I first saw Kiss Me Krakow frontman Jeremy Mix perform at Arlene's Grocery sometime last fall. I was there to do a review on the band Farewell Flight from Harrisburg, Pennsylvania. After I saw them and did an interview, I hung around to see who might be playing next.
It turned out to be Jeremy's band, and by the end of his set I was really glad I had stayed. Hearing his band was just one of those serendipitous moments in life that is so cool. Something in the sound of the band caught my attention and held it. The comparison I made at the time by sort of putting elements of their look and sound together in my mind was to imagine The Rolling Stones with a sort of southern influence being fronted by Kurt Cobain — okay, it sounds strange but that was the image.
After the show I talked to Jeremy and got a copy of his CD to listen to, planning to do a review. I found Jeremy to be a really likable dude. He has that sort of laid back, easygoing personality and ready grin that I associate with the south and makes him fun to hang out with. He projects that same personality on stage and both times I saw him perform the crowd seemed to conect well with him and his music.
I liked the CD that he gave me that night a lot, enough so that when I was on Biff Naked's tour bus a few weeks later and we were talking about promising bands from the New York City area I gave his CD to Biff to listen to. But I noticed that there was a difference between the CD and the live show. The songs were the same but the live show included two backup singers, Celia Chavez and Julia Brown.
Celia and Julia aren't present on the CD that Jeremy gave me that night and so I got to hear the band both with and without the girls. While it is true that I liked Jeremy's music a lot on the CD, I felt that having the girls doing backup really put the icing on the cake for the band. They gave it that special "something" that really took the band to the next level. Both Celia and Julia have music careers independent of the band and I was pleased to see that they were still around when I went to the debut performance of the Jeremy Mix band now called Kiss Me Krakow.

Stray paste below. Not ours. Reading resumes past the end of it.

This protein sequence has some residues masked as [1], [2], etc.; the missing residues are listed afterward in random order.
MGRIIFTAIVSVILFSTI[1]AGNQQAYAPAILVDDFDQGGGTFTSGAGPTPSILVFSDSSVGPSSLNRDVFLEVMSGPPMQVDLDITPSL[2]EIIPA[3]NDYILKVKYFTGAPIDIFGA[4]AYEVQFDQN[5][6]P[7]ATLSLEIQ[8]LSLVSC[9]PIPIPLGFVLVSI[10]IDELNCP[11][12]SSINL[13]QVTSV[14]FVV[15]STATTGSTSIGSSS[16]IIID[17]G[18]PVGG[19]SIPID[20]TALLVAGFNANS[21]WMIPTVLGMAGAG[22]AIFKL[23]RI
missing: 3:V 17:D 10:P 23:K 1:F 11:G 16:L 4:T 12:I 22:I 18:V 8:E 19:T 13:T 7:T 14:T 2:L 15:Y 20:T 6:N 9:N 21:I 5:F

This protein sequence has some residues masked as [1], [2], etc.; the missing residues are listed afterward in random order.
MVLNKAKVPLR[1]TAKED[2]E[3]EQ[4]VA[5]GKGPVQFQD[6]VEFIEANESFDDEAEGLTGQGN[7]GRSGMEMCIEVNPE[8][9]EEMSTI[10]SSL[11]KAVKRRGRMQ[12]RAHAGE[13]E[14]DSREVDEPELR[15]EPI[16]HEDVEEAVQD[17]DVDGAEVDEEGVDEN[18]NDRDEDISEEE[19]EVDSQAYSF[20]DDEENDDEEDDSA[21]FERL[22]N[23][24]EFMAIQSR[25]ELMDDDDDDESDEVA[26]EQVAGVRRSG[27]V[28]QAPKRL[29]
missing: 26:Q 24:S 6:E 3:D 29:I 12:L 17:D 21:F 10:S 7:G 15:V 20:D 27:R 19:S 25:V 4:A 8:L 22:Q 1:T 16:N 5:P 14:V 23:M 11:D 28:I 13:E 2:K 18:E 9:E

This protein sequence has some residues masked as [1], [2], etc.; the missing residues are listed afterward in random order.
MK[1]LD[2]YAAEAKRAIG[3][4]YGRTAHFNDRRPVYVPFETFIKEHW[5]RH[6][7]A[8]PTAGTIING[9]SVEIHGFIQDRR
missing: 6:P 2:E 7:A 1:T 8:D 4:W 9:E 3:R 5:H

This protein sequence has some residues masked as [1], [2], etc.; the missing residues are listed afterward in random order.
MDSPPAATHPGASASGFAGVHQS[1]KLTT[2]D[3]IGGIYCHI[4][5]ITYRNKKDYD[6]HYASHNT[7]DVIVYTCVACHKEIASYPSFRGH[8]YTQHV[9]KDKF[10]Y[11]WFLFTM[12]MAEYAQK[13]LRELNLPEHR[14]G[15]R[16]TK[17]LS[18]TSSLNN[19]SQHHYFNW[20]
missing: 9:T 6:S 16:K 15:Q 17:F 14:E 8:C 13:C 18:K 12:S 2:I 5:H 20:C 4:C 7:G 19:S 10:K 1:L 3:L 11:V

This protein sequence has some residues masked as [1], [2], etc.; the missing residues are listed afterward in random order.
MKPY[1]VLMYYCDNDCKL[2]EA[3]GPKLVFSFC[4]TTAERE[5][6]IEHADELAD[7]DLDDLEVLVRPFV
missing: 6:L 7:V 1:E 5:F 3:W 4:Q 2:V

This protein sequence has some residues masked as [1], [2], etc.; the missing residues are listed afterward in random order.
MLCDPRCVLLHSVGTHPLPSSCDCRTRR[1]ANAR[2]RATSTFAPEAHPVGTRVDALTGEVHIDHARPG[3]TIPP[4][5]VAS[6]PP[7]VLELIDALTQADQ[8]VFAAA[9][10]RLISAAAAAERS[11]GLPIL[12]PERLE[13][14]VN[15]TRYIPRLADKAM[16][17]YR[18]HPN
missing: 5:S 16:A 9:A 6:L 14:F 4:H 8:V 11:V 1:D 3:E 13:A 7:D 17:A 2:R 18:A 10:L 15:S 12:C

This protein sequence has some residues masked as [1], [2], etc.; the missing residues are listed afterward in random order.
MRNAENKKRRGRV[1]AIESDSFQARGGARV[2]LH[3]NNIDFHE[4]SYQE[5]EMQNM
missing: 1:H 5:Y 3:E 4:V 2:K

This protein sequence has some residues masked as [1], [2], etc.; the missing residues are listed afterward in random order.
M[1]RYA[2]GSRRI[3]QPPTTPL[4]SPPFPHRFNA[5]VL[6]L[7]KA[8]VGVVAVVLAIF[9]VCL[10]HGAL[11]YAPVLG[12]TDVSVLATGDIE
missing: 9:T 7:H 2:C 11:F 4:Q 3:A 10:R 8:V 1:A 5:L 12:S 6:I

Kiss Me Krakow seems to be taking the familliar Jeremy Mix sound in a slightly new direction. On the band's Myspace page you can hear their first song which has the backup vocals and harmonies that I wanted my readers to be able to hear before I wrote this review. If you go to Jeremy's own Myspace page you can hear a couple of his original songs. I like "Even Blonds Get The Blues", the best of the few that are there, but all of the songs are worth a listen and have Jeremy's unique style evident in them.
Jeremy is transplanted to New York City from northern Florida and I am assuming that it is from there that he draws the musical influence that gave his original material that little southern twang that is so familliar to many music fans. Even there, there was a sort of bluesiness to his music and that, coupled with the girls' backups, made me think of a southern version of the Stones.
The last time I saw them perform, Arlene's was pretty much packed with Kiss Me Krakow fans, one of them Jeremy's father, who had made the trip up from Florida for the debut. As luck would have it the father was standing right in front of us during the show. Jeremy took a moment to point his father out to the audience and afterward dad turned toward the bar with a proud smile and I heard him mutter "I keep telling that boy there is no future in this business." From what I've seen though, I have to disagree. I think that Jeremy is very talented and with this incarnation of the band I see a very bright future for him in the music business.Powered by Sidelines